Beautiful Monstrosity: Crimson Peak Claw Polish Review

Beautiful Monstrosity: Crimson Peak Claw Polish Review

I loved Crimson Peak. It spoke to the part of me that took Gothic literature classes and watched monster movies and wrapped it up in a beautiful house that bleeds secrets. It wasn’t everyone’s cup of tea, and that’s just fine, but some of us are thrilled that the DVD comes out this week. However,

I loved Crimson Peak. It spoke to the part of me that took Gothic literature classes and watched monster movies and wrapped it up in a beautiful house that bleeds secrets. It wasn’t everyone’s cup of tea, and that’s just fine, but some of us are thrilled that the DVD comes out this week.

Crimson Peak nail polish Sarah Richardson 2016However, I wanted to indulge in commercialism to tide me over until I could watch it again, so I pestered loved ones with a long list of desired products from Black Phoenix Trading Post (BPTP) for Christmas. BPTP isn’t quite the same as Black Phoenix Alchemy Lab (BPAL), as the latter makes hand-blended perfumes based on mythology, books, and graphic novels like Hellboy, The Last Unicorn, and Pretty Deadly, while the BPTP carries related products like claw polish, jewelry, and room sprays. You can read about how BPAL founder Elizabeth Barrial came to make the Crimson Peak themed perfume here. (Editor’s Note: Ginnis, who is a total BPAL addict, adores the Lullaby scent, she wears it to bed at night.) Everything for the line is limited edition, with only 300 bottles of each claw polish produced. I was really excited to scored some, and here’s what I found.

Crimson Peak nail polish Sarah Richardson 2016I started with the Buried Secrets from the Lucille Sharpe line. It was quite beautiful even in the bottle, with silver undertones to the dark blue color, and it reminded me of Lucille’s lovely dark blue dresses and the moths fluttering in Allerdale Hall. The polish went on really smoothly, and I did three thin coats. I loved my dark blue nails that glittered in the faintest light, but the ends started to wear pretty much immediately. It’s not a problem with my regular nail polish, so I chalked it up to too many coats and maybe some leftover cuticle oil that I didn’t clean off well enough. The polish continued to flake over the next couple of days, however, and I took it off sooner than usual due to the large chunks of uncovered nails.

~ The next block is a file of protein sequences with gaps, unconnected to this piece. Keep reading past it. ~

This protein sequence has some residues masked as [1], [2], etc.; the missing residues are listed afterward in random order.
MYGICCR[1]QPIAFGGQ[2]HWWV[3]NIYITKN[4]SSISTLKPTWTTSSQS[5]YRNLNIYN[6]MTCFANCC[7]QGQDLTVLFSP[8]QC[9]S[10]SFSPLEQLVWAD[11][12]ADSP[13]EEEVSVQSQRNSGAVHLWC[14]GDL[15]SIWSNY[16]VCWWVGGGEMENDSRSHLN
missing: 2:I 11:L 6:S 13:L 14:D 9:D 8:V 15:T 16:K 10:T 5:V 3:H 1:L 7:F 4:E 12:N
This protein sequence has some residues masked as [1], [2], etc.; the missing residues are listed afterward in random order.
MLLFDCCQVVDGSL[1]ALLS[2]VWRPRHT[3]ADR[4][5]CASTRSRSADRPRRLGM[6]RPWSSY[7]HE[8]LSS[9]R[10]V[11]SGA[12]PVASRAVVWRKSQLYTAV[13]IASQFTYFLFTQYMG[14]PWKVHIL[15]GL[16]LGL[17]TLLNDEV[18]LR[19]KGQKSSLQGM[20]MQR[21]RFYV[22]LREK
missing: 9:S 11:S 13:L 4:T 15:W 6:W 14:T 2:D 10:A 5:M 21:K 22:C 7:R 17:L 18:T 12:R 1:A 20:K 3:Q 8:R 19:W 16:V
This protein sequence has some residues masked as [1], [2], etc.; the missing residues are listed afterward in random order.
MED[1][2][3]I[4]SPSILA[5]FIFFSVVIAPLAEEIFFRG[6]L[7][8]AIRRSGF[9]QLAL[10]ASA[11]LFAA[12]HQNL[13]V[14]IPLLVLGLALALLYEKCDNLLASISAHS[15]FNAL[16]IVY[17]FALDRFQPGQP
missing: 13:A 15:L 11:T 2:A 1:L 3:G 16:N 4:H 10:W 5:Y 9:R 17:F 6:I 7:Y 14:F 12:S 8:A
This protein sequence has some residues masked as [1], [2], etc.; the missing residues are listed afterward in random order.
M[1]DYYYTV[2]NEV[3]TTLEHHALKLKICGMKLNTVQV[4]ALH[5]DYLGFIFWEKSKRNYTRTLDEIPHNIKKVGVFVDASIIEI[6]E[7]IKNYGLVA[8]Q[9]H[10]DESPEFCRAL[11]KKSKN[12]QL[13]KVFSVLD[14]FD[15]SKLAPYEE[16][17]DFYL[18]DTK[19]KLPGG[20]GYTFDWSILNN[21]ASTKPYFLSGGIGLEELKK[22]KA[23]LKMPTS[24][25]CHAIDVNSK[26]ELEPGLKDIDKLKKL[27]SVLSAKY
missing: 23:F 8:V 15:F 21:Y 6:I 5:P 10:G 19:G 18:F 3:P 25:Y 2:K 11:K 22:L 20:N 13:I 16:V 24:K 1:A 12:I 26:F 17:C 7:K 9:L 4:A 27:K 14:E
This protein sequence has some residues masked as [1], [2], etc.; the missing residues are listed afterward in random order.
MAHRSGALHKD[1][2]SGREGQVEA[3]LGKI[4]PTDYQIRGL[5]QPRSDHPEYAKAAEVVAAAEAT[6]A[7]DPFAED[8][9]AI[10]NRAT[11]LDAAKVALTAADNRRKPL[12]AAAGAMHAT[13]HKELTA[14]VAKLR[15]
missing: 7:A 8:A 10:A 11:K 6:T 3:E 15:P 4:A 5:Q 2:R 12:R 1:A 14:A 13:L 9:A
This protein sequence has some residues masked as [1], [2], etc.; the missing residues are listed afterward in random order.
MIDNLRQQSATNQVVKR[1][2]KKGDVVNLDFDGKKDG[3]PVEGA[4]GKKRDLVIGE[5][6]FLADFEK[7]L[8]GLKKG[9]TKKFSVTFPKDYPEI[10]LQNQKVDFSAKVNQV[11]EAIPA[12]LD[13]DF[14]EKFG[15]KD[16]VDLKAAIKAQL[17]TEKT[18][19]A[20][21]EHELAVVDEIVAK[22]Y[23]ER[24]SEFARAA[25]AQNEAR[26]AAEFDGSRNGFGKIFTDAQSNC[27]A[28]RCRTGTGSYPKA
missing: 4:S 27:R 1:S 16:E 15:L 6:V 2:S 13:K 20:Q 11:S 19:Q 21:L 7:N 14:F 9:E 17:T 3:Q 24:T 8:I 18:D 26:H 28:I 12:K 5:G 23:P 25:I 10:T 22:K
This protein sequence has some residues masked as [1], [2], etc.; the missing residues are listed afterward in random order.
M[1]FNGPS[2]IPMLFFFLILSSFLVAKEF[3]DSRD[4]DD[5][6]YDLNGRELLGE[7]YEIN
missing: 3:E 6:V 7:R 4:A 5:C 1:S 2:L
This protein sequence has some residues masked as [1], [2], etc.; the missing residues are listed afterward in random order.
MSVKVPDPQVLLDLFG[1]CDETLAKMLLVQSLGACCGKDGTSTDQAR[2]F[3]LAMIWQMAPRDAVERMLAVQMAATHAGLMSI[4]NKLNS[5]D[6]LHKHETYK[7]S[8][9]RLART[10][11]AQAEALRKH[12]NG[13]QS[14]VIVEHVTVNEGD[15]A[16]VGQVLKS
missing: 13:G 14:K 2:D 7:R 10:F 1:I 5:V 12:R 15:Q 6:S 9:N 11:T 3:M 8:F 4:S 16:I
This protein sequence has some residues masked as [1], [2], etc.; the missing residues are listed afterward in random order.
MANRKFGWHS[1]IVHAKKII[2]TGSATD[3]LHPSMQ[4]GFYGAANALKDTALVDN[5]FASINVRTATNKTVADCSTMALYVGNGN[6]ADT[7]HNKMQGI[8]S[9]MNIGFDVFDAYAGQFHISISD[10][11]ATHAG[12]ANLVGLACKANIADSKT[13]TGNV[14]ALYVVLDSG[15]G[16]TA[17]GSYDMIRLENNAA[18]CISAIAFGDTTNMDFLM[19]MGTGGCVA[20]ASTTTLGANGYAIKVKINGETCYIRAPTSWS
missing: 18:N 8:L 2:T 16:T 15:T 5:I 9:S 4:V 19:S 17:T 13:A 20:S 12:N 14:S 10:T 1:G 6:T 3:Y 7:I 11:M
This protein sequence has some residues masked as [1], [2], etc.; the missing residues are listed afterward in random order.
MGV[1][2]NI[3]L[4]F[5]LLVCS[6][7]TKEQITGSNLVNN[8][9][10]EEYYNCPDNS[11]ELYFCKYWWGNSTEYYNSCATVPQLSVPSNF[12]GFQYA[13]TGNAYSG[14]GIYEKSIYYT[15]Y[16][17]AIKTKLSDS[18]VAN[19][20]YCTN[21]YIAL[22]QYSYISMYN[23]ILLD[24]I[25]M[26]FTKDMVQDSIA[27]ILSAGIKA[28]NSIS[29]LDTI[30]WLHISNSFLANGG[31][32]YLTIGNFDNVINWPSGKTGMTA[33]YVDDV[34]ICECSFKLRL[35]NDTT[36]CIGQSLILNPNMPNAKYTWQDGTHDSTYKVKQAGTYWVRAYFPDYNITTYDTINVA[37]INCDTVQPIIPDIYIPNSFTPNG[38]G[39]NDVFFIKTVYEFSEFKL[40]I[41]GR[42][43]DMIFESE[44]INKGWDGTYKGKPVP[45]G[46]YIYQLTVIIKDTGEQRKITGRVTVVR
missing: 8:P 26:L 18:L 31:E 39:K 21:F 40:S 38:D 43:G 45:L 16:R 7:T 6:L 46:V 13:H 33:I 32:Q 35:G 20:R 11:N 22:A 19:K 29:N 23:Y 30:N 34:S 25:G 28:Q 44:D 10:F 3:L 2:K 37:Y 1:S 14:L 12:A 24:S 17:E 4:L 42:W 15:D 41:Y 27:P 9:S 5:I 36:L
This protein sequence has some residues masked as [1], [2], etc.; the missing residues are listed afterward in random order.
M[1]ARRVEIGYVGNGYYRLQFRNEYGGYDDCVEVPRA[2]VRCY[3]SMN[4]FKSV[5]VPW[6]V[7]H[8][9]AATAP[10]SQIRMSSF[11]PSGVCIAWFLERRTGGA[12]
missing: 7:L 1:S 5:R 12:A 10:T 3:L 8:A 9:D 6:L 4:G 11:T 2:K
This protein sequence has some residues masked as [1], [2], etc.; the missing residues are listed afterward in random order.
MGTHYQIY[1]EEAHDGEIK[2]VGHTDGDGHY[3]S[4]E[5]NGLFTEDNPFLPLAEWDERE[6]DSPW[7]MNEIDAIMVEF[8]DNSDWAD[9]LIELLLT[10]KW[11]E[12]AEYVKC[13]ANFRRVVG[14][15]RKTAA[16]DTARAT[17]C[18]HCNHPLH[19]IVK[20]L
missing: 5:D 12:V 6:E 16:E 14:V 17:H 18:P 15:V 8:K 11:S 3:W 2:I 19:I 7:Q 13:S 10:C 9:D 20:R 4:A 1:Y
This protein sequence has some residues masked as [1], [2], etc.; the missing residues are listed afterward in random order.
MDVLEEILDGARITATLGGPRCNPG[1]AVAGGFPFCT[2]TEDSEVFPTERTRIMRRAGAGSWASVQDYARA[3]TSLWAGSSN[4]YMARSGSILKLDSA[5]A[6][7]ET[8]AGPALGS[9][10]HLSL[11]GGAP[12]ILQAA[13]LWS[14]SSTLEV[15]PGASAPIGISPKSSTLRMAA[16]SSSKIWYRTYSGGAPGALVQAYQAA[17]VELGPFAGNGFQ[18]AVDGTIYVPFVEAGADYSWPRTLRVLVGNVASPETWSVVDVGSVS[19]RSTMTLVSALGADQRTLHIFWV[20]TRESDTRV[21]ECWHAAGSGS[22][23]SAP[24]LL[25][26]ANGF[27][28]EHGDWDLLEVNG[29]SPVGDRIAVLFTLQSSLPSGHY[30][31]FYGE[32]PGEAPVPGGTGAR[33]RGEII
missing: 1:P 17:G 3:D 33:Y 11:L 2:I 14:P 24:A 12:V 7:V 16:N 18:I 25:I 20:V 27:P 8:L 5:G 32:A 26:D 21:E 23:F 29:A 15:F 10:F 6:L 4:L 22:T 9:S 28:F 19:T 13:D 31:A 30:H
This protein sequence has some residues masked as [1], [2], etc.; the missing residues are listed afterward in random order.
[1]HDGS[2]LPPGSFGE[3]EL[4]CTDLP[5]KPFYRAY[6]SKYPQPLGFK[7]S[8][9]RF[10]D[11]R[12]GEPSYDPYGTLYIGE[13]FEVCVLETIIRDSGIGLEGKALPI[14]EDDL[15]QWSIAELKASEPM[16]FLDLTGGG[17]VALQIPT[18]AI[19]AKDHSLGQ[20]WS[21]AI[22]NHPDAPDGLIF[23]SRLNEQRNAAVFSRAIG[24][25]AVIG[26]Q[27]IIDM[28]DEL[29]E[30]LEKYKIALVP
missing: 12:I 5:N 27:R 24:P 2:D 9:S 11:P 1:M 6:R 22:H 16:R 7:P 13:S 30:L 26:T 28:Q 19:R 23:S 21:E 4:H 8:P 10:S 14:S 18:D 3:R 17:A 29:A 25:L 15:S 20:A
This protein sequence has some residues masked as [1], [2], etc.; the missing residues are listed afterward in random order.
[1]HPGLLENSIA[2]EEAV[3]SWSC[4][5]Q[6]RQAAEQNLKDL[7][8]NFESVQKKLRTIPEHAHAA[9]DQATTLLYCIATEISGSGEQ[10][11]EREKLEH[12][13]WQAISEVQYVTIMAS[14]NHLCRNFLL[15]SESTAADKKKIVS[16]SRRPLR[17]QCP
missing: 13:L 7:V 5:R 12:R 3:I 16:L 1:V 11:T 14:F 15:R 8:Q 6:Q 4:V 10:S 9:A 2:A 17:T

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My nails after 10 days.

Next time I scrubbed up really well and broke out the lovely A House That Bleeds. This polish is a rusty blood red, so dark it looks almost brown in some light due to the bronze sheen. It’s darker and duller than the red clay that oozes from the ground and house itself, as well as Lucille’s blood red gown, so while it doesn’t really match the colors from the movie, I do think it meets the idea presented on the BPTP page: “[t]he color of past glories awash in rage and terror.” The finish is closer to a foil than a glitter, and I painted my nails with a careful hand—and immediately smudged two nails. I tried both my fingers and a top coat to smooth out the crinkled coat, but it wouldn’t smooth.

House seemed to have a lighter consistency than Buried, but I still had the edges pulling back from my nails immediately. The polish shrank noticeably as it dried, so my problem with Buried may not have been wear. I’ve never had this problem with my regular polish (I use Zoya most of the time), but I don’t wrap the tips of my nails when I paint them. Wrapping the tips, or painting the edge and a tiny bit underneath your nail, is supposed to help your manicure last longer as well as prevent this shrinkage. My base coat might also be getting a little old and goopy, so I’ve ordered a new bottle to try again. I am glad to note the polish didn’t have an overwhelming smell.

Crimson Peak nail polish Sarah Richardson 2016Basically, the colors are so gorgeous I’m willing to put up with a shorter manicure lifespan and learn a few new painting techniques in order to wear it. It’s fussier and more delicate than I’m used to, but the depth of color is something I don’t get with even the darkest glitters that Zoya carries. It’s not apparent on BPTP’s site whether their polishes are five free or not. Five free refers to nail polish made without the following chemicals: Toluene, Dibutyl Phthalate (DBP), Formaldehyde Formaldehyde Resin, and Camphor, which are used in more traditional polishes and have caused some concern that these toxic chemicals can seep into your body through your nails. But even with the issues, I want more. I do not have a problem. I can stop anytime.

Maybe I’ll stop after I paint my nails in darkness and blood and curl up in front of the TV to watch Crimson Peak one more time.

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